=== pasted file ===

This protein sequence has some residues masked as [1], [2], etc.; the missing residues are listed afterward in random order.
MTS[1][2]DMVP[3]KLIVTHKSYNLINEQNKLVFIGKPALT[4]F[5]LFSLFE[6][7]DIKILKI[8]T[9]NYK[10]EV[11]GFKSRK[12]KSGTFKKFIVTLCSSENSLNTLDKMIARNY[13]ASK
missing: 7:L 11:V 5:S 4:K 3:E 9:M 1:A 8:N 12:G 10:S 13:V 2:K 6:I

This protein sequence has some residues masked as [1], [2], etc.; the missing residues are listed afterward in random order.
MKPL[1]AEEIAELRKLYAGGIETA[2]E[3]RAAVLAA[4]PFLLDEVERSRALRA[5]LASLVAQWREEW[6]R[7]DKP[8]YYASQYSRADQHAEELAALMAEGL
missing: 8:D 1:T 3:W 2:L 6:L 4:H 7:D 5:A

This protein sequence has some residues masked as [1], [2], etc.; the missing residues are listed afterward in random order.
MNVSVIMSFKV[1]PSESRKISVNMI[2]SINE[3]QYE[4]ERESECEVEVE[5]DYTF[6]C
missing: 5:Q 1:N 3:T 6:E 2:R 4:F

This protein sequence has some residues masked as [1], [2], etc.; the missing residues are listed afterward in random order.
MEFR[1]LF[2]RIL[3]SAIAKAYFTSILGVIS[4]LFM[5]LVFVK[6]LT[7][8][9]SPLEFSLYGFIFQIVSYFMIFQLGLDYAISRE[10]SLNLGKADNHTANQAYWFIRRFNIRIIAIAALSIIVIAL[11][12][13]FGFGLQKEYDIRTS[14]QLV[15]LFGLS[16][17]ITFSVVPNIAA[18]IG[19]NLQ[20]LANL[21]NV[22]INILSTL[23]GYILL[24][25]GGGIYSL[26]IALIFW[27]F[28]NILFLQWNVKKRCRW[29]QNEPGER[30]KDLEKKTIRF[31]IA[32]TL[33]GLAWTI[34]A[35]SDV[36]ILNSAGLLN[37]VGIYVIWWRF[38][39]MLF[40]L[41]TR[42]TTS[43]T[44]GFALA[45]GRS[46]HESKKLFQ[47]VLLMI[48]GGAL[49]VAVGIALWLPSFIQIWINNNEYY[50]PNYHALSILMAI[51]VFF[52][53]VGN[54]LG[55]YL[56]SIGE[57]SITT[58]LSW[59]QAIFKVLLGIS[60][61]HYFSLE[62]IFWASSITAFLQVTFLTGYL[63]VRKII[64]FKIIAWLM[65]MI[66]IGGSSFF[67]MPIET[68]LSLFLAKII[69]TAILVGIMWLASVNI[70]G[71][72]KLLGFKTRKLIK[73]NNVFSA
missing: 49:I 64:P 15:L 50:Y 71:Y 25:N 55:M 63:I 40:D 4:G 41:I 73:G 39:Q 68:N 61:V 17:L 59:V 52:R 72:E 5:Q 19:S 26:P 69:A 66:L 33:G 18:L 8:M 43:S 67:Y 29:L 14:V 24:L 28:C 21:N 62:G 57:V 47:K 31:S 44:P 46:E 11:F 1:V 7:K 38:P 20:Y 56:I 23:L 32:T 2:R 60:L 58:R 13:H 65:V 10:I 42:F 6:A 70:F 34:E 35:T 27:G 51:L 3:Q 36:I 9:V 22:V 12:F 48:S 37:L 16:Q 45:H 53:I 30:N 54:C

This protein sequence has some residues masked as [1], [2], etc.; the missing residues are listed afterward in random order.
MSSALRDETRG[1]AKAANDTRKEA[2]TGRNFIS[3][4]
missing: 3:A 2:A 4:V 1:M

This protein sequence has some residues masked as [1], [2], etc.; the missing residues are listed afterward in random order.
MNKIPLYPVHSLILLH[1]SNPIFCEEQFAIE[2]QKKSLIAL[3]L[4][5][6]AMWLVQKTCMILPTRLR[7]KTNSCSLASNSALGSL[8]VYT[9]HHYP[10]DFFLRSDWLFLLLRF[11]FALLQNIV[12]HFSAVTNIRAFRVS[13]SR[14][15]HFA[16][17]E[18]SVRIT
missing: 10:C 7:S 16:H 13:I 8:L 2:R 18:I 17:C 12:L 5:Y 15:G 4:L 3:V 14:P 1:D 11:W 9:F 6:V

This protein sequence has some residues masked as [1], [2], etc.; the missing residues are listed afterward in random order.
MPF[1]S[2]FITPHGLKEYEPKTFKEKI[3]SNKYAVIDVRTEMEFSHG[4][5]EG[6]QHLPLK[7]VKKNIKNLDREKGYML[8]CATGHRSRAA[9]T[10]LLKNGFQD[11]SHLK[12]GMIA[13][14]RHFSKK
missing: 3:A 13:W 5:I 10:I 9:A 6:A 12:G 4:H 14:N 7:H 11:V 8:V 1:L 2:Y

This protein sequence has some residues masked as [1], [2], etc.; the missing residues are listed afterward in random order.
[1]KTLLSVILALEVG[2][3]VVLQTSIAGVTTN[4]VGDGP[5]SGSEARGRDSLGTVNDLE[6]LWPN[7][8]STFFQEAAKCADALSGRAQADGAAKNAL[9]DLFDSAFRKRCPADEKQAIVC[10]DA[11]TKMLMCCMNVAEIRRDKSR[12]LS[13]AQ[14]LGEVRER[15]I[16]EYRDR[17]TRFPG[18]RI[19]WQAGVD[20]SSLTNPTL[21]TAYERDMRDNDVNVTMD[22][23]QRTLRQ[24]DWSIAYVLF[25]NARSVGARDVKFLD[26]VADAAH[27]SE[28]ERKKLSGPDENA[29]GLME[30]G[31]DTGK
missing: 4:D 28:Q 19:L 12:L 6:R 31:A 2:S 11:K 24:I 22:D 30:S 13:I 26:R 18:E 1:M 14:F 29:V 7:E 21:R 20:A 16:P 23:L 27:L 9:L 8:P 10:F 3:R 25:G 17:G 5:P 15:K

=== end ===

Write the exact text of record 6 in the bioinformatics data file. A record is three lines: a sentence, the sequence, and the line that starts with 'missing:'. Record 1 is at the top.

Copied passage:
This protein sequence has some residues masked as [1], [2], etc.; the missing residues are listed afterward in random order.
MNKIPLYPVHSLILLH[1]SNPIFCEEQFAIE[2]QKKSLIAL[3]L[4][5][6]AMWLVQKTCMILPTRLR[7]KTNSCSLASNSALGSL[8]VYT[9]HHYP[10]DFFLRSDWLFLLLRF[11]FALLQNIV[12]HFSAVTNIRAFRVS[13]SR[14][15]HFA[16][17]E[18]SVRIT
missing: 10:C 7:S 16:H 13:I 8:L 2:R 18:I 17:C 12:L 5:Y 15:G 4:L 3:V 14:P 1:D 11:W 9:F 6:V